The estrogenic activity of synthetic progestins used in oral contraceptives enhances fatty acid synthase-dependent breast cancer cell proliferation and survival

Javier A Menendez, Bharvi P Oza, Ramon Colomer, Ruth Lupu
International Journal of Oncology 2005, 26 (6): 1507-15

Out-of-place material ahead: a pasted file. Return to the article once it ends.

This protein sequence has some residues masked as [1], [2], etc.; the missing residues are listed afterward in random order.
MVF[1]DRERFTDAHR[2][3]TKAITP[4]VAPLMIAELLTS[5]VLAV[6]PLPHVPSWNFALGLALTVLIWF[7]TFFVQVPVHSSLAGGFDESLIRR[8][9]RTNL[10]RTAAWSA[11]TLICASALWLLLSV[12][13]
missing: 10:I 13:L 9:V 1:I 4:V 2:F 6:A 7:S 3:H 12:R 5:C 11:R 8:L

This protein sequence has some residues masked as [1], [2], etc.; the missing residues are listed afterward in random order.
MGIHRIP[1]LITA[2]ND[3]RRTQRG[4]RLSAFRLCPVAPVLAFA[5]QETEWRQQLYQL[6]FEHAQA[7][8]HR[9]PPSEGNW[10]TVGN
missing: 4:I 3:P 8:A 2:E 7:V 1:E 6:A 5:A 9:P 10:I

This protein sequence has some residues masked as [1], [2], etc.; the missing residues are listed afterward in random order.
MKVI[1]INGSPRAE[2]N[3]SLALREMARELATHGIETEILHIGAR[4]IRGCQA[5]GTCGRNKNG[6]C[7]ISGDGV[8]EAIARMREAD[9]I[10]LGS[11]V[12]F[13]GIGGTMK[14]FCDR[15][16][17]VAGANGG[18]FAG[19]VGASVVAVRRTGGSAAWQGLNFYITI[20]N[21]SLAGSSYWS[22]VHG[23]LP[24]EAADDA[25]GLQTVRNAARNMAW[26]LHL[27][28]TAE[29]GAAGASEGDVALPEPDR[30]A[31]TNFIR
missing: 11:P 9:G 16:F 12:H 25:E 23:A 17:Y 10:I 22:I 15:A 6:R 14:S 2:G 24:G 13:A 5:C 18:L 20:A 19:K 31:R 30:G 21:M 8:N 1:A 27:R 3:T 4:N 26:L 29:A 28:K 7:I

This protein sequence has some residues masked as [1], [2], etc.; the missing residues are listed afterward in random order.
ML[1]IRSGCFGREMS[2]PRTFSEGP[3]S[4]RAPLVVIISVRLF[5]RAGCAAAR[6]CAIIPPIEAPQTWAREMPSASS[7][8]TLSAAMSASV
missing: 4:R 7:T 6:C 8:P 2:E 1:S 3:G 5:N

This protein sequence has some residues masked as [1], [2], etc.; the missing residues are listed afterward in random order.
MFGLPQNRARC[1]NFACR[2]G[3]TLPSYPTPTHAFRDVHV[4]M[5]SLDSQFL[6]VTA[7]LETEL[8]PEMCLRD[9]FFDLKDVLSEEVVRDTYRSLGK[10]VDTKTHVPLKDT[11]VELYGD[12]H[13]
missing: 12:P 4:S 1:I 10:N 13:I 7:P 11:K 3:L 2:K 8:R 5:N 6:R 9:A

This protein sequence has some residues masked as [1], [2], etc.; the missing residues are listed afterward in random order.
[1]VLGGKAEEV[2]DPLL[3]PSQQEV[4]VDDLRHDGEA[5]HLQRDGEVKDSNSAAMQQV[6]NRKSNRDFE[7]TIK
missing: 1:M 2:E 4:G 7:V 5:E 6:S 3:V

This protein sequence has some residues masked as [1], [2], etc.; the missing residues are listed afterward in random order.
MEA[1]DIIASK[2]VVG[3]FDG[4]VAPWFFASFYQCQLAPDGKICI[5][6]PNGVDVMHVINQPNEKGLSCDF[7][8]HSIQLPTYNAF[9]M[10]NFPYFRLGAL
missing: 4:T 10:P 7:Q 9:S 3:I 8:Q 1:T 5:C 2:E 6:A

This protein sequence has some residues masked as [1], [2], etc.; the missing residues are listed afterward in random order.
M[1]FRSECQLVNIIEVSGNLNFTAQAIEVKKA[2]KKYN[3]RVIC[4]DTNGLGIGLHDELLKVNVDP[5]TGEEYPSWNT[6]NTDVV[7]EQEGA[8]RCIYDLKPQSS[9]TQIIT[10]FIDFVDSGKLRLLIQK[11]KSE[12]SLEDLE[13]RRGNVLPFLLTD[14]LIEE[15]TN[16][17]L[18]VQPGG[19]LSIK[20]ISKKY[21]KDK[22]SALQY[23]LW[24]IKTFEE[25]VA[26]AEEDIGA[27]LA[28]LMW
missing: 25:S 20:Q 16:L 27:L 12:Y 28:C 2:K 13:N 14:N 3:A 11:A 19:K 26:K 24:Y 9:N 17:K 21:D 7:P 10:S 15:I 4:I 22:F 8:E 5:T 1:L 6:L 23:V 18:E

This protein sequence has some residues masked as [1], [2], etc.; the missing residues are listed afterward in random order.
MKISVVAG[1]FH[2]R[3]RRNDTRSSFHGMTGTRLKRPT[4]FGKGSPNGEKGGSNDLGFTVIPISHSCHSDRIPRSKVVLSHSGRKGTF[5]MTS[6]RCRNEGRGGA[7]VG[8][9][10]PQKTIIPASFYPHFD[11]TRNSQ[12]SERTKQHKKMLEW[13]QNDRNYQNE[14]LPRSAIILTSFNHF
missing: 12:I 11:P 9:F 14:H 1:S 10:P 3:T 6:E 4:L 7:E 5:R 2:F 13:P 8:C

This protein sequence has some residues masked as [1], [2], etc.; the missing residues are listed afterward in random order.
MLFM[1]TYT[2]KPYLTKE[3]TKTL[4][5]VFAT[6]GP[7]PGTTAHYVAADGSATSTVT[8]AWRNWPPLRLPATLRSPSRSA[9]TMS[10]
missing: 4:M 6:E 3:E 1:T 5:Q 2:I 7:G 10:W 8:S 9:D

Overexpression of the lipogenic enzyme fatty acid synthase (FAS) is a common molecular feature in subsets of sex-steroid-related tumors including breast carcinomas that is associated with poor prognosis. In this study, we explored whether breast-cancer associated FAS (oncogenic antigen-519) is regulated by the progestin component in oral contraceptives. In addition, we examined the role of FAS hyperactivity on progestin-regulated breast cancer cell proliferation, survival and metastatic properties. We found that in estrogen receptor (ER)- and progesterone receptor (PR)-positive MCF-7 human breast cancer cells, synthetic progestins used in oral contraceptives including norethynodrel (NOR) and norethindrone, induced a dose-dependent increase of FAS enzymatic activity, with a maximum response (> or = 4-fold) occurring at a concentration of 10(-8) M. FAS activity was only slightly stimulated after exposure to two other progestins, medroxy-progesterone acetate (MPA) and megestrol acetate (MGA), which are used in postmenopausal hormone replacement therapy and high-dose progestin treatment therapy. Western blot analyses showed that NOR-induced stimulation of FAS activity correlated closely with NOR-induced up-regulation of FAS protein expression. To determine the role of FAS accumulation following NOR exposure, we pharmacologically examined the requirement for FAS activity in NOR-stimulated breast cancer cell proliferation and survival. The novel small compound C75 (a slow-binding FAS inhibitor) blocked NOR-induced breast cancer cell proliferation in anchorage-dependent assays. More importantly, pharmacological inhibition of FAS activity completely abolished NOR-stimulated soft-agar colony formation of MCF-7 cells. To evaluate the involvement of PR and ER signalings in NOR-induced up-regulation of FAS expression and activity, NOR was used in combination with either the anti-progestin RU486 (mifepristone) or the pure antiestrogen ICI 182,780 (Faslodex). RU486 and ICI 182,780 similarly abolished NOR-induced FAS activation, supporting the notion that PR- and ER-mediated FAS up-regulation might play different roles in NOR-stimulated breast cancer cells. Interestingly, when we evaluated the involvement of PR and ER signalings on NOR-induced breast cancer cell proliferation, the anti-estrogen ICI 182,780, but not the anti-progestin RU486, was found to inhibit NOR-stimulated proliferation and survival of MCF-7 cells in anchorage-dependent and -independent assays. To further determine whether NOR produced their effects via the ER, we evaluated its effects on endogenous ER transcriptional activity by using transient transfection assays with an estrogen-response element reporter construct (ERE-Luciferase). In the absence of E2 stimulation, treatment with NOR dramatically increased the levels of ERE-dependent transcriptional activity. This estrogenic like-effect of NOR was blocked by the addition of ICI 182,780, whereas RU486 failed to inhibit NOR-induced ERE activity. In summary, this study provides direct evidence that: a) a number of synthetic progestins used in oral contraceptives significantly activates breast cancer-associated FAS (OA-519) activity and expression in hormone-dependent breast cancer cells; b) FAS activity is necessary for progestin-induced anchorage-independent growth and survival of human breast cancer cells, and c) activation of ER, but not PR signaling, is the stimulatory mechanism through which synthetic progestins enhance a FAS-dependent proliferative and pro-survival signaling. These findings should be helpful to explain the conflicting evidence linking oral contraceptives and breast cancer risk through the estrogenic activation of tumor-associated FAS (OA-519), a molecular marker associated with poor clinical outcome of breast cancer disease.

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